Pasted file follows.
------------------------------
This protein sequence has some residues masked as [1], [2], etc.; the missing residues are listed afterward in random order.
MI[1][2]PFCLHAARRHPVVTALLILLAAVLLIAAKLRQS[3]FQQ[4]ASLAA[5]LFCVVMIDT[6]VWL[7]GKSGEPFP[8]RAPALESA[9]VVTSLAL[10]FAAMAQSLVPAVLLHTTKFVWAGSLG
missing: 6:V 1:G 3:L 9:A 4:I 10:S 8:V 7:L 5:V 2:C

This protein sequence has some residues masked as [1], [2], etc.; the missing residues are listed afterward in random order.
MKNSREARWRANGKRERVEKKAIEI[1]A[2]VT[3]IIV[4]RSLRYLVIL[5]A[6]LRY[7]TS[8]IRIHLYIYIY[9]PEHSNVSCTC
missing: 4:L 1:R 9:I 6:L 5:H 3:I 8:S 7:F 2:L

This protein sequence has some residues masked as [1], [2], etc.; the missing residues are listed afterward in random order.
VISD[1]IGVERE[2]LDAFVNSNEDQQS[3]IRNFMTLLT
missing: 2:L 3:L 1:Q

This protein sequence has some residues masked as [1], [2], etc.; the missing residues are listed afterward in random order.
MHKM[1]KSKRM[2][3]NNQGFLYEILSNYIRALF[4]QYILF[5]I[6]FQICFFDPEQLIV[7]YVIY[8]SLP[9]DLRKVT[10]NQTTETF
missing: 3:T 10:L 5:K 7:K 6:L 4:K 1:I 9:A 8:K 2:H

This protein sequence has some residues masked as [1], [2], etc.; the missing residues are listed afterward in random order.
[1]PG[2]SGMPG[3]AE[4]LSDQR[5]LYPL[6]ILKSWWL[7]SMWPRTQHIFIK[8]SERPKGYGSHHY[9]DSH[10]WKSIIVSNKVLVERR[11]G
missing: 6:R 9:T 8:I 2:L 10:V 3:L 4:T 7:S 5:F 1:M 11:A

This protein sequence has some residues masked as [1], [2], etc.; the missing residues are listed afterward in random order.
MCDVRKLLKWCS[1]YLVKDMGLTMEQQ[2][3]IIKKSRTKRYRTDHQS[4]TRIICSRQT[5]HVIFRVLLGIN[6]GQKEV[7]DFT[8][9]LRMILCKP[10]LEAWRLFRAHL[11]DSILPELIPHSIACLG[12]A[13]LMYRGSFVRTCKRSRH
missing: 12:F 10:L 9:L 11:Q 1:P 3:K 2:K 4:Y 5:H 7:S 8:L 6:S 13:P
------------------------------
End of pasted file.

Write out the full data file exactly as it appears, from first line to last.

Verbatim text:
This protein sequence has some residues masked as [1], [2], etc.; the missing residues are listed afterward in random order.
MI[1][2]PFCLHAARRHPVVTALLILLAAVLLIAAKLRQS[3]FQQ[4]ASLAA[5]LFCVVMIDT[6]VWL[7]GKSGEPFP[8]RAPALESA[9]VVTSLAL[10]FAAMAQSLVPAVLLHTTKFVWAGSLG
missing: 6:V 1:G 3:L 9:A 4:I 10:S 8:V 7:L 5:V 2:C

This protein sequence has some residues masked as [1], [2], etc.; the missing residues are listed afterward in random order.
MKNSREARWRANGKRERVEKKAIEI[1]A[2]VT[3]IIV[4]RSLRYLVIL[5]A[6]LRY[7]TS[8]IRIHLYIYIY[9]PEHSNVSCTC
missing: 4:L 1:R 9:I 6:L 5:H 3:I 8:S 7:F 2:L

This protein sequence has some residues masked as [1], [2], etc.; the missing residues are listed afterward in random order.
VISD[1]IGVERE[2]LDAFVNSNEDQQS[3]IRNFMTLLT
missing: 2:L 3:L 1:Q

This protein sequence has some residues masked as [1], [2], etc.; the missing residues are listed afterward in random order.
MHKM[1]KSKRM[2][3]NNQGFLYEILSNYIRALF[4]QYILF[5]I[6]FQICFFDPEQLIV[7]YVIY[8]SLP[9]DLRKVT[10]NQTTETF
missing: 3:T 10:L 5:K 7:K 6:L 4:K 1:I 9:A 8:K 2:H

This protein sequence has some residues masked as [1], [2], etc.; the missing residues are listed afterward in random order.
[1]PG[2]SGMPG[3]AE[4]LSDQR[5]LYPL[6]ILKSWWL[7]SMWPRTQHIFIK[8]SERPKGYGSHHY[9]DSH[10]WKSIIVSNKVLVERR[11]G
missing: 6:R 9:T 8:I 2:L 10:V 3:L 4:T 7:S 5:F 1:M 11:A

This protein sequence has some residues masked as [1], [2], etc.; the missing residues are listed afterward in random order.
MCDVRKLLKWCS[1]YLVKDMGLTMEQQ[2][3]IIKKSRTKRYRTDHQS[4]TRIICSRQT[5]HVIFRVLLGIN[6]GQKEV[7]DFT[8][9]LRMILCKP[10]LEAWRLFRAHL[11]DSILPELIPHSIACLG[12]A[13]LMYRGSFVRTCKRSRH
missing: 12:F 10:L 9:L 11:Q 1:P 3:K 2:K 4:Y 5:H 7:S 8:L 6:S 13:P